Healthy Legacy and our national coalition, Safer Chemicals, Healthy Families have been working for years to reform the Toxic Substances Control Act (TSCA), the toothless law that’s supposed to be protecting public health and the environment from toxic chemicals. While TSCA reform proposals have come and gone, states have been busy passing laws to protect their citizens. In the past ten years, 34 states have passed over 200 laws restricting chemicals. Enter the Udall-Vitter bill, the most recent attempt at reforming TSCA.
I’d love to say the Vitter-Udall is the ticket to reforming Toxic Substances Control Act (TSCA) . Unfortunately, it’s not. While it improves on current law in a few areas, it is worse in other areas. The glacial pace of chemical review and preemption of timely state actions to protect citizens are key weaknesses in the bill. This bill falls short of meaningful reform that truly protects public health. To highlight the biggest problems with the bill:
– Right now there are 84,000 chemicals on the TSCA inventory, of which about half are widely used in commerce. Vitter-Udall provides for EPA to address only 10chemicals in five to seven years, a drop in the bucket. States would not be permitted to take action on a priority chemical during this time.
– Under current TSCA states are free to take action on chemicals, when EPA has not done so. Under Vitter-Udall current state chemical policies would not be preempted, which is good, but future actions would be significantly curtailed. States would be prohibited from acting on a high priority chemical the minute that EPA puts it on their list, instead of when EPA makes a final determination, which could take up to seven years. For a more extensive analysis of state preemption in the bill see http://www.saferstates.com/news/federal-reform-bill-dont-call-it-safety/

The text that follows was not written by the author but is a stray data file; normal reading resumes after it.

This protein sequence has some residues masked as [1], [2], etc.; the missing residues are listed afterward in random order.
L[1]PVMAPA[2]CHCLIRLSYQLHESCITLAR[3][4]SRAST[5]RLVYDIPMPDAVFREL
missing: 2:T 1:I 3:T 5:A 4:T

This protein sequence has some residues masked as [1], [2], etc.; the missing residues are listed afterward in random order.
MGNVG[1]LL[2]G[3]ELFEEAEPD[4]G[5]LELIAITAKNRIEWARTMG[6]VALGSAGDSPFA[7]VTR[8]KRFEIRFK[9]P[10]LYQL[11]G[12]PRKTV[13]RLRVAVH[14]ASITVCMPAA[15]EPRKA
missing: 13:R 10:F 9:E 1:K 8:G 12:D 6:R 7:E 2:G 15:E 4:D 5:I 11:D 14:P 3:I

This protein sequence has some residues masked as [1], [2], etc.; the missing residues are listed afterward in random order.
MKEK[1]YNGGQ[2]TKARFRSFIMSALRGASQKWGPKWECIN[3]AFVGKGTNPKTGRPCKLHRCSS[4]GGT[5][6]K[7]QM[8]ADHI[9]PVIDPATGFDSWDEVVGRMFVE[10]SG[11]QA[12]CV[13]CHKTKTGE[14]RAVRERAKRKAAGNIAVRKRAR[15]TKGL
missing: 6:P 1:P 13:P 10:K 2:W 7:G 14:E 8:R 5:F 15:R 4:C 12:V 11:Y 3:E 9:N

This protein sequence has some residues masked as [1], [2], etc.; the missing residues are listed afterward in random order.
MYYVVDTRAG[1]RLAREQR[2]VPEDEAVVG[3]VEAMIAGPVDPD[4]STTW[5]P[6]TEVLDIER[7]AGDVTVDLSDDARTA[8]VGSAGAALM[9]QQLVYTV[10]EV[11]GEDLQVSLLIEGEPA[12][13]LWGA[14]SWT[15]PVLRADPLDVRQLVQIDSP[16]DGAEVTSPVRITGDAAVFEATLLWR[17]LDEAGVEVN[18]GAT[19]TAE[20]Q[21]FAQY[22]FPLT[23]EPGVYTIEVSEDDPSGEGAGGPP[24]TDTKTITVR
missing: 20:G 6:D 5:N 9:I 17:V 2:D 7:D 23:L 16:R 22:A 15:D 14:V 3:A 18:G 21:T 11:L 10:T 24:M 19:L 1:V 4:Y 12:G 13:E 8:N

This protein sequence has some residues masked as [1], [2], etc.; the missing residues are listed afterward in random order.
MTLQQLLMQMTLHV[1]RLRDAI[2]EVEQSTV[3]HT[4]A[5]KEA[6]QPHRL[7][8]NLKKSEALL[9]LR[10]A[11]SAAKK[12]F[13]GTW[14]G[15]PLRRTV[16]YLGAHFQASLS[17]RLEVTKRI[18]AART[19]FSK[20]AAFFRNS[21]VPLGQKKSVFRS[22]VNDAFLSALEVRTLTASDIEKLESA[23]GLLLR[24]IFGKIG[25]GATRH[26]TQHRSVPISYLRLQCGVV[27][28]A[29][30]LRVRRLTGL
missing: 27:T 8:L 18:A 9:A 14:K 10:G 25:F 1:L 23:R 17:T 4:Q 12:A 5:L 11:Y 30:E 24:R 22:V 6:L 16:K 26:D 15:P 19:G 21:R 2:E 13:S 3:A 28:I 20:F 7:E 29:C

– In addition to designating high priority chemicals, the bill allows EPA to set aside without assessment low priority chemicals “likely to meet” the safety standard. Hundreds of chemicals could be set aside as safe, with no incentive or requirement to reevaluate their safety. That would be bad enough, but these decisions cannot even be challenged in court. According to Andy Igrejas, Safer Chemicals, Healthy Families:
“Public health groups have made the modest proposal that since industry will be able to sue over EPA decisions to declare a chemical unsafe, or over EPA’s choice of restrictions, the public should be able to get a court to review the quality of these hall passes. Make sure nothing dangerous gets a free ride. The response has been “no.” It’s a “deal-killer” for industry. Apparently, whoever it is that knows what “likely to” means must have big plans for this part of the bill. Sounds sketchy to me.” http://saferchemicals.org/2015/03/11/weak-tea-in-a-chipped-cup/
Vitter-Udall also makes it harder than current law for EPA to regulate chemicals in products and chemicals of concern in imports. For more details on what we see as flaws in the Vitter-Udall bill, see the letter Healthy Legacy co-signed with the Safer Chemicals, Healthy Families coalition.
Neither Senator Franken, nor Senator Klobuchar are original cosponsors of Vitter-Udall. Please thank them for not signing on to the bill and urge them not to support the bill until these key flaws are fixed. We need TSCA reform, but we need to get it right to really protect Minnesota families and families across the country.
The American Chemistry Council has endorsed the Vitter-Udall chemical reform bill, which is not surprising, given the erosion of state authority and the slow pace of chemical assessment. While this bill might be the ticket for the chemical industry, the public health community must declare “we’re not there yet.”